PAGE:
Syria crisis: EU delivers on its pledges and mobilises another €85 million for Syria and Jordan
The European Commission has allocated another part of the recent package of €400m to deal with the consequences of the Syrian crisis. This newest allocation is aimed at providing assistance to the population inside Syria, Syrian refugees and host communities living in Jordan, as well as Syrian students in Europe. In total, it amounts to €85 million.
Approximately half of this additional support (€40m) that has just been adopted, will be spent inside Syria; helping civil society groups to provide basic services (such as health, education, psychosocial support and waste management), supporting UNICEF’s efforts to provide education to vulnerable and internally-displaced Syrian children, and providing income-generating activities and opportunities to make a living inside Syria, particularly for women, young people and people with disabilities under the United Nations Development Programme (UNDP), for example. Some of the funding will also go towards helping UNESCO to preserve the country’s rich cultural heritage, which is currently affected and threatened by the conflict.
Most of the remaining funding (€40m) will be spent in Jordan, where it will help the country cope with the 500,000 refugees on its territory; helping to cover the added costs to the national education system, which is currently schooling 78,000 Syrian children.
Finally, the rest of the funding (€5 million) will be provided for the Erasmus Mundus programme, to allow more Syrian students to continue their studies in European Universities.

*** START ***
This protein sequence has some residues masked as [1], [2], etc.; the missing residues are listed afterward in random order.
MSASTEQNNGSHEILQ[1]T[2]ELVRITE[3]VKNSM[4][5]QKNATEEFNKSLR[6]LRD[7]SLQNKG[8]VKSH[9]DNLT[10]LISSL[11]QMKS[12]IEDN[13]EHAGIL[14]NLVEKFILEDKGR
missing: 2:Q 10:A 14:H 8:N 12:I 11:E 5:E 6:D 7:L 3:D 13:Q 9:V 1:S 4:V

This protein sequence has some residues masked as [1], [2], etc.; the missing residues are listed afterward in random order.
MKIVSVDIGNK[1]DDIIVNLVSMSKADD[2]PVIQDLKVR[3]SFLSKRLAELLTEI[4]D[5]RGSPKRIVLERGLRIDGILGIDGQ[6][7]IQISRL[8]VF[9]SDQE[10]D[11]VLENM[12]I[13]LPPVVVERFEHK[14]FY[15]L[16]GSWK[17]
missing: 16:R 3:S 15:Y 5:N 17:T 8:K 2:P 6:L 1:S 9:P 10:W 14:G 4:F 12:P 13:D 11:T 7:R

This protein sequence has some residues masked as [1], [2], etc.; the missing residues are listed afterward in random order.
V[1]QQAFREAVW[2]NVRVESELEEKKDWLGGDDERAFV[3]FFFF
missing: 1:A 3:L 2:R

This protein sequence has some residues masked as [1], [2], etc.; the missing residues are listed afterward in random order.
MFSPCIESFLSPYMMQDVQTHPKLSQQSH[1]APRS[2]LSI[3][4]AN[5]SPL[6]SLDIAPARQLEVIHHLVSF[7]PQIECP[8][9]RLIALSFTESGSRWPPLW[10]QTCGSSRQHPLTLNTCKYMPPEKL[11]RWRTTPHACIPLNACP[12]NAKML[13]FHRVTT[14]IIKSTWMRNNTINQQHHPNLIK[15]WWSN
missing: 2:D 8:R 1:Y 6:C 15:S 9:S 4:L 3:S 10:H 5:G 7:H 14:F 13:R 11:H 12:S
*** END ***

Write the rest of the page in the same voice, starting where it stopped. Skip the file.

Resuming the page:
Commissioner for Enlargement and European Neighbourhood Policy, Štefan Füle, commented on this support: "This is yet another step to show that we not only promise help but actually deliver it. We continue to stand by the Syrian people. In our funding we focus on providing education to the children in the region but we also provide basic services to all those affected by the crisis; both inside Syria and in the neighbouring countries that are under enormous pressure as a result of the bloodshed and influx of refugees.”The EU and its Member States are the biggest donor of assistance in response to the Syrian crisis, both in Syria and in neighbouring countries. In total, the EU has so far mobilised over €1.9 billion in relief and recovery aid from both the Commission and Member States.
In the joint communication of the European Commission and the High Representative for Foreign Affairs and Security Policy "Towards a comprehensive EU approach to the Syrian crisis", adopted on 24 June 2013, an increase in EU aid of €400 million was announced for 2013. Out of this additional financial assistance package, €250 million is to support humanitarian relief and €150 million is earmarked for economic recovery and development actions.
This additional €150 million in development assistance has been rapidly turned into concrete projects and implementation has begun in the region. Following the adoption of a €40 million decision targeting emergency education needs for refugees in Lebanon this September, the Commission has now launched other decisions for an additional €85 million to alleviate the impact of the crisis in Syria and Jordan. The remaining €25 million under this component will become operational before the end of the year 2013.